Considering all the drama circling this space – think colorful tech trade prose, fiery accusations of fraud, salty whispers of idea theft, conference panel shouting matches – it’s not hard to think about digital media as a soap opera. I even propose a title: “As the Pendulum Swings.”
The pendulum marks who has the power in digital advertising – between the buy and sell side, who is driving progress and ultimately revenue? For years it’s been the buy side behind the wheel, pushing the envelope on data and audience targeting, real-time bidding and other technologies. Publishers have long been playing catch up, with their revenue (or at least revenue growth) hurting all the while. Once proud print publishers that touted premium audiences were reduced to desperately packaging cookie segments.
But, lo, the pendulum is swinging once again in the sell side’s direction. Agencies are suddenly feeling a squeeze all over – brands are experimenting with programmatic buying and working directly with publishers on native campaigns while ad tech companies hail their products over agency solutions directly to the advertisers. Publishers are now the ones forging new ground.
At AdMonsters’ Publisher Forums in Sonoma and Boulder this year, I’ve noticed a change in attitude among the attendees. Where frustration and anxiety once reigned, a new confidence spreads across the group. Within the three days of peer-led discussion and development of best practices, I sense a boldness that makes me proud to be a part of this group. Indeed, several of our keynote speakers this year are used to addressing audiences of brands, marketers and agencies, but they’re increasingly intrigued by the action on the sell side – and especially the people that helm the revenue operations.
At our Scottsdale Publisher Forum from Nov. 10-13, Keynote Shelley Zalis, CEO of the Ipsos Open Thinking Exchange, will paint a detailed landscape of this power shift, but I wanted to add my own two cents – ones I believe she’ll further illuminate.
First off, we can point to the rise of native advertising, or really the next generation of content marketing. I say next generation because native suggests publishers building content that’s truly integrated within their content stream. Advertorial is a form of content marketing, but native is sponsored content that is designed to be treated by readers the same as editorial content.StumbleUpon has pushing this idea for a long time – when is an ad not an ad? When it’s something that you would consume anyway.
Publishers like BuzzFeed, Gawker, Tumblr and Forbes have lead the charge in building advertising that is an extension of their content. They’ve inspired brands to work directly with them, and even forward their own digital publishing efforts. Take a look at GE’s intriguing content, which regularly highlights a knack for storytelling. It’s the agencies playing catch-up here. (However, forward thinkers like Deep Focus have developed impressive strategies – as Jungian analyst Robert A. Johnson explained, “History has always been a series of pendulum swings, but the individual doesn’t have to get caught in that.”)
Another big stimulant is a little surprising: programmatic. DealID has seriously leveled the playing field between buyers and sellers (Is there such a thing as too many DealIDs? AdMonsters is investigating.), but the scourge of botnets are making private exchanges and working directly with premium pubs much more attractive.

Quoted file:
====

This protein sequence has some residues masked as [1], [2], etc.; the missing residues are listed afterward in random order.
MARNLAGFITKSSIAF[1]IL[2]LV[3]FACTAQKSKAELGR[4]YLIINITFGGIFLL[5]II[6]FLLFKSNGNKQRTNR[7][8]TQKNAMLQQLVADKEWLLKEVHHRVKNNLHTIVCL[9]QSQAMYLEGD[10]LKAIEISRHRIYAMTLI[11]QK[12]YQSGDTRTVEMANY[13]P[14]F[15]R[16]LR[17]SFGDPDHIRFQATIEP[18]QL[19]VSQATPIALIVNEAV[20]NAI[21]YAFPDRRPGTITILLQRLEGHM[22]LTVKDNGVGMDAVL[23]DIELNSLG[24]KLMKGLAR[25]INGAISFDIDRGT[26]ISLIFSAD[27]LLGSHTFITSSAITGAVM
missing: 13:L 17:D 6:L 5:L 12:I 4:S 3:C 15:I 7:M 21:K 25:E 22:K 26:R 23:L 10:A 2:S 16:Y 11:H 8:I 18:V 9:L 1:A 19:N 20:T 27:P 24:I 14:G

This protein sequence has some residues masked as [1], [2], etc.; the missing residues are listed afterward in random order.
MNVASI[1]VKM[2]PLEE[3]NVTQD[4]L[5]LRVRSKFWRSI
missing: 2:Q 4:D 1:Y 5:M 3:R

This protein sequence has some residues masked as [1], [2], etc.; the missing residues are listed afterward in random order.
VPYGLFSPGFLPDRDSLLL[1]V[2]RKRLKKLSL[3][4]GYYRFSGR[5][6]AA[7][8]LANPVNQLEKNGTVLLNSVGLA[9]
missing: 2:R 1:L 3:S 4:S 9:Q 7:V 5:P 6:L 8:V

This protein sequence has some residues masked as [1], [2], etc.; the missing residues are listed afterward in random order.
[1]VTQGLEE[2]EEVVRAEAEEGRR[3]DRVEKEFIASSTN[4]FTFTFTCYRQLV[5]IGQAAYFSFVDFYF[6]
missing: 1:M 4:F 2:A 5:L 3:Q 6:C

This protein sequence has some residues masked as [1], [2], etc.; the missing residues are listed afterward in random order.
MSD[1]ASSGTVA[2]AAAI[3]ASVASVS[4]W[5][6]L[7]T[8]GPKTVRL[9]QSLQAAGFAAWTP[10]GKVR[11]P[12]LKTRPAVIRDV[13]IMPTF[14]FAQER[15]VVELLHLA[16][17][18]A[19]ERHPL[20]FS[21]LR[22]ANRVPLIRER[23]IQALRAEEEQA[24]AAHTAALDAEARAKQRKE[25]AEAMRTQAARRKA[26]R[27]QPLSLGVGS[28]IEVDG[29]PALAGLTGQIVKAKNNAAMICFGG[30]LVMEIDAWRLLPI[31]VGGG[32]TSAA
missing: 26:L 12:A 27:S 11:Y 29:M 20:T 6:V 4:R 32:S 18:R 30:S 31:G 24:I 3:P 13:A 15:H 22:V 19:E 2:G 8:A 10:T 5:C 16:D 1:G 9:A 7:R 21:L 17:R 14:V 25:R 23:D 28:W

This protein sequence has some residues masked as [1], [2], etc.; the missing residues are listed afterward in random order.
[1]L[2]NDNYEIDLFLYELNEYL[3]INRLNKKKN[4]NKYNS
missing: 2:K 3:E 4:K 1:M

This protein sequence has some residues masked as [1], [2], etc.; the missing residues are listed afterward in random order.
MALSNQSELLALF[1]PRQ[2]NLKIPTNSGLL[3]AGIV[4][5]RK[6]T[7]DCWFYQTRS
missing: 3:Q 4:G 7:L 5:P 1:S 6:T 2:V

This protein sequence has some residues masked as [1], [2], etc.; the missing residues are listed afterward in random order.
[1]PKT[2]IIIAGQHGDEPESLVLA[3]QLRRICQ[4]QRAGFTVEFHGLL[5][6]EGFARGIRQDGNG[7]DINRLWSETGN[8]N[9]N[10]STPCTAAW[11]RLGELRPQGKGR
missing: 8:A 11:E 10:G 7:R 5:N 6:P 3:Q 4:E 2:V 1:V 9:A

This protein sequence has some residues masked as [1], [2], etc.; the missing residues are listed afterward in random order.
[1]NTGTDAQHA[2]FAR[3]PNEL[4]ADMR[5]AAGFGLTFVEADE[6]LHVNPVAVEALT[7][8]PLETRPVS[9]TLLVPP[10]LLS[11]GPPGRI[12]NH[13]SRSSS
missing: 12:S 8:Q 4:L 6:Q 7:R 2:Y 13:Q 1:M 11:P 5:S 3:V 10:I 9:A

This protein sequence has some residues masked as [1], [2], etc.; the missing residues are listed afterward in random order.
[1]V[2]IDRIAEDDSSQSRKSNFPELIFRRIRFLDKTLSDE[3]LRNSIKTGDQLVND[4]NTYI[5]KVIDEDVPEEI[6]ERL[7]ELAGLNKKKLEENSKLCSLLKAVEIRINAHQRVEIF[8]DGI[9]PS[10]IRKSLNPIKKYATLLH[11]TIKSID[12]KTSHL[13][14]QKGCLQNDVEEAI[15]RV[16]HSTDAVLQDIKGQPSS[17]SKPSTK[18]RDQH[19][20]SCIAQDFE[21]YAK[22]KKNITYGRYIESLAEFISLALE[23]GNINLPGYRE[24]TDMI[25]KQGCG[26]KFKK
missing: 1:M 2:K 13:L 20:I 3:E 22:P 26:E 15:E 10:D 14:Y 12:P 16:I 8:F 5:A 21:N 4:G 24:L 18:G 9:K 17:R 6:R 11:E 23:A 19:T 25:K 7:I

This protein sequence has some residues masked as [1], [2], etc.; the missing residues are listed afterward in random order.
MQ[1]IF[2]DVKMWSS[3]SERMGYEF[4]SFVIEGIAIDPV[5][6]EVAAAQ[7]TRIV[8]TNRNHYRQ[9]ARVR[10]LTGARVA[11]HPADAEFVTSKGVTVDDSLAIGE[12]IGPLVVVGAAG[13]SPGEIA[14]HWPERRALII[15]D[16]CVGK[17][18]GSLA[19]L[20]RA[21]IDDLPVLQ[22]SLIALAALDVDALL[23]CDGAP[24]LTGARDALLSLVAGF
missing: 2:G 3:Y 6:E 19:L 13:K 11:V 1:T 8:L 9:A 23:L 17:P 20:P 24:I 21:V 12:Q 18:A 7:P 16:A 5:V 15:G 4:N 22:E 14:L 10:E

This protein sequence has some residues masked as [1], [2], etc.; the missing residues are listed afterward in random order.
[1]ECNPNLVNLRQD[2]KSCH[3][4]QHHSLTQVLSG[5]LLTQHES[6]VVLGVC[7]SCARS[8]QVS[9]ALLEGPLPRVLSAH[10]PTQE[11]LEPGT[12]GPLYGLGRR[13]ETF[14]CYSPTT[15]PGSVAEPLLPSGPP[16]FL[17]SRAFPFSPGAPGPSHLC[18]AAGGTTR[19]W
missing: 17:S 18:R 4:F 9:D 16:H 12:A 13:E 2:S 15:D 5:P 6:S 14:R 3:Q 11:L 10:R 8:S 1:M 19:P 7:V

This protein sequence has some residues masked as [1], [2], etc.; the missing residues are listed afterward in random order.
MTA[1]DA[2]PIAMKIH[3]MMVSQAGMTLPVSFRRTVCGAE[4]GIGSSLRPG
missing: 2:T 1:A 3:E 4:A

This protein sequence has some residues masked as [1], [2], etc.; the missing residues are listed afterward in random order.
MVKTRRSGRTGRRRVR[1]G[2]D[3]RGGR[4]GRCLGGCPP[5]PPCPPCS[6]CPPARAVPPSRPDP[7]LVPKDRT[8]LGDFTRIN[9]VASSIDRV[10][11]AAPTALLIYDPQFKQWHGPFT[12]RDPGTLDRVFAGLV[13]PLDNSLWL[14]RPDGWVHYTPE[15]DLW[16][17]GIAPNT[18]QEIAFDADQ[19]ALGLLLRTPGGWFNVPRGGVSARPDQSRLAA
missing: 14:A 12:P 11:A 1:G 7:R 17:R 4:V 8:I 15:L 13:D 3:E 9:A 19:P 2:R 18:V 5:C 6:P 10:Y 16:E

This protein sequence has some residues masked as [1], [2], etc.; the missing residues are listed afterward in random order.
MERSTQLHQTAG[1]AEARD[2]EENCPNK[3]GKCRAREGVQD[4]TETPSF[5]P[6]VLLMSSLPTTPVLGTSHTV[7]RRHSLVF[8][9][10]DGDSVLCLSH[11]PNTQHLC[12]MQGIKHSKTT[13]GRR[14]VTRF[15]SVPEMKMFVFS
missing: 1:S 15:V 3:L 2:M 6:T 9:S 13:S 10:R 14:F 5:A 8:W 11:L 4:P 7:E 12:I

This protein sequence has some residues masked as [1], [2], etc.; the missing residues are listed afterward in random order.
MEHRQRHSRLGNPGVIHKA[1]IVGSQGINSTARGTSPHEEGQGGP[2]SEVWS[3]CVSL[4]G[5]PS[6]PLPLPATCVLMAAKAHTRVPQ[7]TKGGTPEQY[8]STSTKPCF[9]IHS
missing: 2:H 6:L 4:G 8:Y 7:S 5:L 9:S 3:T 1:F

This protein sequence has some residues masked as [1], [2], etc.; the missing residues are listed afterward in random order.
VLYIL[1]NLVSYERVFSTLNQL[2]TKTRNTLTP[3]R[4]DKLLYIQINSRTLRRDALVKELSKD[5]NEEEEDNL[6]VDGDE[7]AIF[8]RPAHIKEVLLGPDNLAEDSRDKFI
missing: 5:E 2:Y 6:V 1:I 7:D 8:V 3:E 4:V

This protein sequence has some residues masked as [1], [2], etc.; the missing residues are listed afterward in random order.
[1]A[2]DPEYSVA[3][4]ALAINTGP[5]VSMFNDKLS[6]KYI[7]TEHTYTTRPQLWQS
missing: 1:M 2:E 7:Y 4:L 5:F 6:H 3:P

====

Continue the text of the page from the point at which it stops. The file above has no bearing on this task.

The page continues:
There’s a telling quote from Alan Silverberg, media platforms director at Moxie Interactive, in AdWeek’s recent exposés about botnet traffic: “It’s really the media planners’ fault.” In their ongoing hunt for the cheapest inventory possible, the media buyers have strongly assisted the rise of botnets roaming from bogus website to website, drawing impressions seen by no one. It’s long been theorized that real-time bidding is a race to the bottom – on open exchanges filled with suspect sites, traffic and impressions, that seems truer than ever.
They lied to ya when they told you only cookies matter, not context. Now that premium publishers have the tools to meet audience-crazed buyers on a programmatic plane, context’s importance is rapidly rising – especially if media buyers would like to have their ads seen by actual consumers. Private exchanges and programmatic direct allow buyers to contract easily and transparently on proven properties.
However, that doesn’t mean premium publishers don’t have to worry about fraudulent traffic (I’m working on a guide to preventive measures), and this leads to the always contentious issue of viewability. But as segments of the industry fight over a viewability standard and providers offer widely divergent products, publishers like USA Today, Washington Post, the New York Times and NPR are taking the lead by building viewability into their units or the serving process.
Don’t think the pendulum’s shift has publishers’ lives any easier. To paraphrase Biggie: mo’ power, mo’ problems. That’s why the agenda for the upcoming AdMonsters Publisher Forum in Scottsdale stretches wide, examining management and training issues, challenges in yield management, multiscreen strategy, working in tandem with analytics, building workflow efficiencies and even staking an active position in billing and reconciliation.
Yup, it’s going to be an intense three days, but I look forward to welcoming emboldened publisher revenue specialists who are ready to build the future of media. Think you’re one of the elite?
Publisher Forum Scottsdale, Nov.10-13, is a can’t-miss event where 100 of the top senior leaders in online ad tech and ad operations converge. Join an elite group of digital professionals as they discuss, debate and shape the future of digital media. No other conference comes close to offering the same opportunity for exposure, exchange of ideas and feedback.
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